This is the second straight month when WPI has been in the negative zone, mainly due to a higher base and falling prices of fuel and manufactured goods. Food prices also eased during May.
A negative WPI inflation, technically termed as deflation, means that overall wholesale prices have been falling year-on-year.
The wholesale price index (WPI) comes within days after the government data showed retail inflation, closely tracked by the RBI to decide on monetary policy, dipped to a 25-month low of 4.25 per cent in May.
The decline in the WPI-based inflation rate is usually reflected in the retail inflation data with a time lag.
“Decline in the rate of inflation in May 2023 is primarily contributed by fall in prices of mineral oils, basic metals, food products, textiles, non-food articles, crude petroleum & natural gas and chemical & chemical products,” the commerce and industry ministry said on Wednesday.
This is the lowest WPI inflation print since November 2015, when it was (-) 3.7 per cent.
In May 2022, WPI inflation was at 16.63 per cent. Last month, it was (-) 0.92 per cent.
Inflation in food articles eased to 1.51 per cent in May from 3.54 per cent in April.
Vegetables saw a decline in inflation at (-) 20.12 per cent, while the same in potato and onion was (-) 18.71 per cent and (-) 7.25 per cent, respectively.
However, inflation in pulses saw a sharp uptick at 5.76 per cent, and in wheat, it was 6.15 per cent.
Fuel and power basket inflation eased to (-) 9.17 per cent in May against 0.93 per cent in April.
“Indeed, India has doubled its imports of low-cost Russian oil over the past year. This has helped keep the cost of energy manageable and helped to tame its high inflation,” Moody’s Analytics Chief APAC Economist Steve Cochrane said.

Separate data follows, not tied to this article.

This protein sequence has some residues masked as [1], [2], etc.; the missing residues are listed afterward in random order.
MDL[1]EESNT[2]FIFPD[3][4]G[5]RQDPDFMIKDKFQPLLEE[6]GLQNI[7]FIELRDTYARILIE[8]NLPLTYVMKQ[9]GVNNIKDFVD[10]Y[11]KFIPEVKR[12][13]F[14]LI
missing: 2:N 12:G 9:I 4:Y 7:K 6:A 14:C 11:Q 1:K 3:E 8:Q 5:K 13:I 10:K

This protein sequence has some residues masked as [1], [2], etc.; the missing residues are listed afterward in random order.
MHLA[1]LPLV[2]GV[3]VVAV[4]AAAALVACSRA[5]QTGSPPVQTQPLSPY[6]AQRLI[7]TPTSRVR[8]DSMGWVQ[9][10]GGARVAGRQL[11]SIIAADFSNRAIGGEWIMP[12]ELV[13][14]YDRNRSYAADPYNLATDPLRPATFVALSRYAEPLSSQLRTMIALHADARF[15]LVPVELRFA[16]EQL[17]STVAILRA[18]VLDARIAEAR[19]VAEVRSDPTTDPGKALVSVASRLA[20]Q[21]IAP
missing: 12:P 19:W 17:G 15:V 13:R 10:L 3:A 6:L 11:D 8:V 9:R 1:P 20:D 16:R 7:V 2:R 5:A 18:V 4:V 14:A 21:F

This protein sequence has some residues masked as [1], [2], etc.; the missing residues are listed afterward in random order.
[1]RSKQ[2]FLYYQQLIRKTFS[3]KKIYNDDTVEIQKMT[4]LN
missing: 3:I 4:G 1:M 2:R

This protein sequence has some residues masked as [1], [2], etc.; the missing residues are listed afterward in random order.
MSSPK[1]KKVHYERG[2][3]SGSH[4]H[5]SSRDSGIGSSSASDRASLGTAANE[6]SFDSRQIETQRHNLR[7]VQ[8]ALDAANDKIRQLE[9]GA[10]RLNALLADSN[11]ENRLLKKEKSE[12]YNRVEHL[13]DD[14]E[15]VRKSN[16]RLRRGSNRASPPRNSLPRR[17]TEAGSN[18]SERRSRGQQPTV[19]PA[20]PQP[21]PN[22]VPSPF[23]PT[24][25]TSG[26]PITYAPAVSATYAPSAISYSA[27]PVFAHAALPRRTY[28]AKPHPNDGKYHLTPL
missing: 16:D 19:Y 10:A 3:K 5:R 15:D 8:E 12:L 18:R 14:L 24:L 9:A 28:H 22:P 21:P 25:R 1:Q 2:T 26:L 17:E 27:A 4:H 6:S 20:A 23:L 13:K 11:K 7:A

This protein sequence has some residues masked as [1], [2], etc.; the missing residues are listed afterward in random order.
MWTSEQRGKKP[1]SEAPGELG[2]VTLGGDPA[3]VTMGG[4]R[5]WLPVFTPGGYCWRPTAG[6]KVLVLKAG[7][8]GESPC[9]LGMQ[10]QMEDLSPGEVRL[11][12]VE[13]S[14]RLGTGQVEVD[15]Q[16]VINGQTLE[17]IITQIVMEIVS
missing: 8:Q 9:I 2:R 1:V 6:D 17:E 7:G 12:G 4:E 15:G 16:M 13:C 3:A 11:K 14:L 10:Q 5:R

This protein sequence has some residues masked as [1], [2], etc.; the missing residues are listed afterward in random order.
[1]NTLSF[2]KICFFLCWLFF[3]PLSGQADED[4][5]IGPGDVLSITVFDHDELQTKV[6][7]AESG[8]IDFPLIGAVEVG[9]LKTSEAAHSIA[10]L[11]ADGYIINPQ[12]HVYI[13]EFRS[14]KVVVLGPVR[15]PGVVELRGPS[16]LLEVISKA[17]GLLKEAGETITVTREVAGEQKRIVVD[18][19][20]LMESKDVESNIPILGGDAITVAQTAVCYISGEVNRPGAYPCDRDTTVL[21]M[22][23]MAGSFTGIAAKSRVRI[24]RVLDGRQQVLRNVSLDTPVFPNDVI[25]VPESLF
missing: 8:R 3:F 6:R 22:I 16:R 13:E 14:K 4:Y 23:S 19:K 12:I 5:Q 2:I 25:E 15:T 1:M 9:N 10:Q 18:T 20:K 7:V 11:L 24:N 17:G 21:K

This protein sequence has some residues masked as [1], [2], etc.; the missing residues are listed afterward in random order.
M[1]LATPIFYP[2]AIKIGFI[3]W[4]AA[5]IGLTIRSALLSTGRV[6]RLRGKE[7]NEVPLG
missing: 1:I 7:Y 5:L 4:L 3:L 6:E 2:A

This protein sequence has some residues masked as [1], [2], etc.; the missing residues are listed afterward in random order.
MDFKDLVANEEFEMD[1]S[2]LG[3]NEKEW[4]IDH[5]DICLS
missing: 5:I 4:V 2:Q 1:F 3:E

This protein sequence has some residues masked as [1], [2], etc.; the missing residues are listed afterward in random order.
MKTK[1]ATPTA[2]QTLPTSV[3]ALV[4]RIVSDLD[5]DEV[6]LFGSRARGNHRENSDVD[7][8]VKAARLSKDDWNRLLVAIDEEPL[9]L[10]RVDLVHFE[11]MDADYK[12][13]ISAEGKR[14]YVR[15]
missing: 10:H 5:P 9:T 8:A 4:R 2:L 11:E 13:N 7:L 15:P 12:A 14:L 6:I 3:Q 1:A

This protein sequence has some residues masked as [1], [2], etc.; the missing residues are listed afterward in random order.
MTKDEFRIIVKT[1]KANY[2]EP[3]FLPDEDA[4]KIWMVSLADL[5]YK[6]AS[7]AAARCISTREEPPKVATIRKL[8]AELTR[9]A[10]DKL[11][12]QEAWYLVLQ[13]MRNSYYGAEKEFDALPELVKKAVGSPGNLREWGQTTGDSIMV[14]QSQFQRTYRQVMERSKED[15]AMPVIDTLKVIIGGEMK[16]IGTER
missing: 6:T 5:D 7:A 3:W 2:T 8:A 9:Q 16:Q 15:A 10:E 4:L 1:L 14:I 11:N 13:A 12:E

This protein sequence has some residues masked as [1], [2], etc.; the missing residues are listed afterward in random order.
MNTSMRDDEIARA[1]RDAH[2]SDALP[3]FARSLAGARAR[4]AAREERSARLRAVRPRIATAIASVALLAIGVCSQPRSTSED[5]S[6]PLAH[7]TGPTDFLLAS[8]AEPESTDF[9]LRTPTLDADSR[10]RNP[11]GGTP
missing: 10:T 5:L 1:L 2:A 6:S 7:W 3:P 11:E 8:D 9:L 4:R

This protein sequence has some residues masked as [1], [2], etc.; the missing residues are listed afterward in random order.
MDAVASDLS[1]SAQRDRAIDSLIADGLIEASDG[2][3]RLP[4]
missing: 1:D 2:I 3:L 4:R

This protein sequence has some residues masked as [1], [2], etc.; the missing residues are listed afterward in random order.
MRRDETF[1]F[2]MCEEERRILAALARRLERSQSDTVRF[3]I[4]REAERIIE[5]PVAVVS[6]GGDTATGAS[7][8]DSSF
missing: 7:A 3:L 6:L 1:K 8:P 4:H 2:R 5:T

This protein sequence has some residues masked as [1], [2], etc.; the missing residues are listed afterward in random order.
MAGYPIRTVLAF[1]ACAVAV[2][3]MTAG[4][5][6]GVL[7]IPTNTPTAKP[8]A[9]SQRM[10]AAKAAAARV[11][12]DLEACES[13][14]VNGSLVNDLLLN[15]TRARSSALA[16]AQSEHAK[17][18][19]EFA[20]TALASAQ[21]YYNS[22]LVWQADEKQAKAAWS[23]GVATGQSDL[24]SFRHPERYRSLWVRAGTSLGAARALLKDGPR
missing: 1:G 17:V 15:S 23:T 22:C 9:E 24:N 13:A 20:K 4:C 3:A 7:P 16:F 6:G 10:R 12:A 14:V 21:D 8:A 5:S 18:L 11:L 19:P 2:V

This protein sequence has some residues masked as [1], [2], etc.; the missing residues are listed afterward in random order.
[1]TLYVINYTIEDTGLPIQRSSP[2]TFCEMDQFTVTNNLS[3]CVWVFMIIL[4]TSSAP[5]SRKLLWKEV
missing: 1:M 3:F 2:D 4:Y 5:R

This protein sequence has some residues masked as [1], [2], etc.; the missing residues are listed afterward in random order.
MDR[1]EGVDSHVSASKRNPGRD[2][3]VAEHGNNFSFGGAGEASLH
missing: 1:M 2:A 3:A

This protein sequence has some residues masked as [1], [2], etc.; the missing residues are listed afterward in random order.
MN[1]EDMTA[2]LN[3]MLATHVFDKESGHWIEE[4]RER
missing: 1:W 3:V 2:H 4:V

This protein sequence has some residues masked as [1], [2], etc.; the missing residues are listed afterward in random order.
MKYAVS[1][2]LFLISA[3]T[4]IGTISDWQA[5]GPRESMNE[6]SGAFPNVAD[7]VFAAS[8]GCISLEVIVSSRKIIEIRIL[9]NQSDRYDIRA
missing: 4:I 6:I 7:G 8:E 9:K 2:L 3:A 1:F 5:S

In manufactured products, the inflation rate was (-) 2.97 per cent in the month under review against (-) 2.42 per cent in April.
Assocham Secretary General Deepak Sood said the negative trajectory in wholesale prices should help the overall input cost in the value chain.
“While we expect the trend to continue, we need to watch out how monsoon plays out as food prices are influenced a lot more by rains than manufactured goods,” Sood said.
Icra, in a note, said the WPI deflation is likely to print at 2.5-3.5 per cent in June 2023, supported by an elevated base in the year-ago month.
Barclays MD and Head of EM Asia (ex-China) Economics Rahul Bajoria said wholesale prices fell further last month as pressures eased across food, fuel and core. Falling commodity prices are reducing input costs for producers, but delayed pass-through to retail prices means the gap between CPI and WPI inflation has widened.
“We expect retail inflation to be on a moderating trajectory in the near term, which suggests the MPC is likely to be on hold for the rest of fiscal 2023-24,” Bajoria said, adding that the “RBI will want to see headline (and ideally core) CPI inflation moving towards the 4 per cent target on a durable basis, before considering rate cuts”.
IDFC First Bank, in a research note, said for the full fiscal, WPI inflation is tracking at 0.4 per cent against 9.6 per cent in the last fiscal, with negative inflation prints persisting till the September quarter.
The RBI, in its policy review last week, kept benchmark interest rates unchanged at 6.5 per cent on account of easing inflation.